Ofgem has proposed that certain metering companies will need to become full parties to the new dual fuel Retail Energy Code (REC). What will this mean in practice?
Metering Equipment Managers (MEMs) is a term introduced for the REC, encompassing electricity Meter Operator Agents (commonly termed MOPs) and gas Meter Asset Managers (MAMs). These parties are responsible for providing, installing, and maintaining metering equipment on behalf of suppliers. Some suppliers undertake such activity in house, but there is also a competitive market of independent companies offering the services. Currently MOPs and MAMs are not subject to direct regulation under licence, with arrangements based on the supplier hub principle meaning that suppliers need to ensure that the agents they work with are accredited as being compliant with certain codes of practice (as shown in Figure 1), which set out detailed requirements for how activities should be carried out. Ofgem has said that this “arms length” approach is generally seen as being inefficient and ineffective, and concerns have been raised by industry parties (for example though BSC modification P332 Revisions to the Supplier Hub Principle) that it can be difficult to manage agent activities without the companies themselves facing consequences for underperformance.
Under Ofgem’s Code Consolidation Significant Code Review, the codes of practice (note that these are different to the metering system codes of practice found in the BSC) will be brought under the governance of the REC. Currently each code has its own governance arrangements, but Ofgem has said that by utilising the REC framework, the burdens placed on agents of assuring compliance will be reduced. It also said that making metering agents part of the same assurance regime as suppliers should have benefits for effective competition in the metering market, with the regime having the scope to oversee activities that have a direct relevance to achieving positive consumer outcomes. Ofgem suggested that this could allow changes to be made to better support the adoption of assets and tackle the unnecessary replacement of meters. The regulator has stressed that it is not intending to amend any of the technical standards in the code.
With the metering codes of practice moving under the REC, Ofgem’s said it is likely that accession to the code will become mandatory for those wishing to perform MEM roles once Version 2 of the REC is introduced. It said that it does not see this as the introduction of extra regulatory requirements, but more a continuation given the existing mandatory requirements under the supplier hub approach. MEMs would also be able to join the REC from version 1.1 on a voluntary basis, with the aim of enabling a role for a metering representative on the REC Performance Assurance Board.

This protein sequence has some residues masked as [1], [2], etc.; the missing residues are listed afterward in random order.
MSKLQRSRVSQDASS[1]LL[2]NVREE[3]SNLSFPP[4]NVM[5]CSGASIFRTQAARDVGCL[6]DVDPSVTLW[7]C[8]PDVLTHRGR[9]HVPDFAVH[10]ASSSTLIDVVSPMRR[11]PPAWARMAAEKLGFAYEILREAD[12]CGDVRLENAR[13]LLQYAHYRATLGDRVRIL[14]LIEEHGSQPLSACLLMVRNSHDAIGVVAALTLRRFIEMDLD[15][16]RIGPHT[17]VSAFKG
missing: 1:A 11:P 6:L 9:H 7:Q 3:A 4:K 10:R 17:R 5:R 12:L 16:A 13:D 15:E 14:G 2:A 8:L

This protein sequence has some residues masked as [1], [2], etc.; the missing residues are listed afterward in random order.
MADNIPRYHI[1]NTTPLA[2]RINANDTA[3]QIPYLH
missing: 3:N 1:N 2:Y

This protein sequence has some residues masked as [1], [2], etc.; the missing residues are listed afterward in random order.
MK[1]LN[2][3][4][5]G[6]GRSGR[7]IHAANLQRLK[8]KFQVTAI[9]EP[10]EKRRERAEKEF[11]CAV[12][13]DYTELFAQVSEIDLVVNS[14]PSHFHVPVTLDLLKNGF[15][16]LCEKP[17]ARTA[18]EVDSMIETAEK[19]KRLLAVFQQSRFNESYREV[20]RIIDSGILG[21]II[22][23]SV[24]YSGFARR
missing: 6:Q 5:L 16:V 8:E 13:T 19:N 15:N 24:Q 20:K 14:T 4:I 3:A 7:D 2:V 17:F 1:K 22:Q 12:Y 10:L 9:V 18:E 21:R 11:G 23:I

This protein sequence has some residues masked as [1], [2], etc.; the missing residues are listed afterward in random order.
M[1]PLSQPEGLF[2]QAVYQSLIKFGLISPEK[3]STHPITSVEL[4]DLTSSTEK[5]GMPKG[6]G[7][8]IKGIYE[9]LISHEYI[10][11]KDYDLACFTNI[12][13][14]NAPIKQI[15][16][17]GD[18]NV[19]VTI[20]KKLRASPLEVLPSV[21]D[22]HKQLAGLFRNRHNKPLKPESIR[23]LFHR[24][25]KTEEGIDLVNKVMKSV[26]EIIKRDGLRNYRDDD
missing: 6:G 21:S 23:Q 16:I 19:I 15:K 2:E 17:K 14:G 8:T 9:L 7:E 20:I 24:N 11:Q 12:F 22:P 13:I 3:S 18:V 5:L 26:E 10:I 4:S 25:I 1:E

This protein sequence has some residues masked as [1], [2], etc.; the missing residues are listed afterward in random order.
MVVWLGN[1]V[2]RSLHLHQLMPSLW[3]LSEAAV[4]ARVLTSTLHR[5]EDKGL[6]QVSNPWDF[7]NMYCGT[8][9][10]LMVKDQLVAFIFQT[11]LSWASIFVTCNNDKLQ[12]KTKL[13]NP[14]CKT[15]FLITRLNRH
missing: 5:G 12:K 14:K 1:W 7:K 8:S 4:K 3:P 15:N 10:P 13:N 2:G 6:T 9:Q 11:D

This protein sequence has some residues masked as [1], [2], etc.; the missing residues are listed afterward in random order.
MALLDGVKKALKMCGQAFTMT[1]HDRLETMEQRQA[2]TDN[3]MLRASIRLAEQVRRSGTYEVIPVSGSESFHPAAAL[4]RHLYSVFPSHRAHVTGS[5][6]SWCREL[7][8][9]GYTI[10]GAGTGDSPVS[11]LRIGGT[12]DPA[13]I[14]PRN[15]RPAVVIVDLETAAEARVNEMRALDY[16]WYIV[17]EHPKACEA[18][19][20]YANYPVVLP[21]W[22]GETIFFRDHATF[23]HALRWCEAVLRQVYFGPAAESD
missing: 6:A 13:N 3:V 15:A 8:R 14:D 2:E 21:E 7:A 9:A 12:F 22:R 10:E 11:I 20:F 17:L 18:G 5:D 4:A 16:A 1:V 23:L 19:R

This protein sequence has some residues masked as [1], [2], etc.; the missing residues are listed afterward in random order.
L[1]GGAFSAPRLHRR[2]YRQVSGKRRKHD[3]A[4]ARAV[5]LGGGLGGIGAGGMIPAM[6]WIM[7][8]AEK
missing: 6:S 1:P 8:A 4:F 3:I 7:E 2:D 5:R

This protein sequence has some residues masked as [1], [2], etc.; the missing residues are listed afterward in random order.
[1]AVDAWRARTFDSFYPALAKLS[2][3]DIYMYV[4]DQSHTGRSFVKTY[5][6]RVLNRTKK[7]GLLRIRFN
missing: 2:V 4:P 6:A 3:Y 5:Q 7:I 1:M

Changes to the requirements in the codes of practice are not precluded, and the REC has been designed in a way that anyone, even non-parties, will be able to raise proposals to change the arrangements. Ofgem’s latest view is that a dedicated technical group made up primarily of metering agents will be responsible for determining whether changes to the metering elements of the REC should be made. The regulator said that this should address concerns that agents could be disenfranchised by including the metering codes of practice within a wider governance framework.
Another area that Ofgem is considering is whether the settlement assurance requirements for metering agents in the BSC could be brought under the REC performance assurance regime. It has recognised that this would be a significant change, and that care would need to be taken to ensure that there would be no detrimental impacts on electricity settlement. The REC metering provisions will continue to be developed by Ofgem with the possibility of BSC integration in mind, and it said that it would consult on any specific proposals in due course.
Requiring metering companies to join one of the energy codes that directly stems from the energy licences does appear to be a major departure from existing arrangements. However, as the technical requirements of the metering codes of practice will initially be unchanged, agents shouldn’t need to make drastic changes to their processes. The inclusion of MEMs under the REC performance regime should place more of a direct onus on agents to be meeting the requirements of the codes of practice though, but this should bring benefits to suppliers and customers. Although metering arrangements will potentially garner more industry attention as part of wider REC framework, MEMs are likely to be given a key role in determining whether changes should be made, ensuring they are fully involved in the governance of the requirements.
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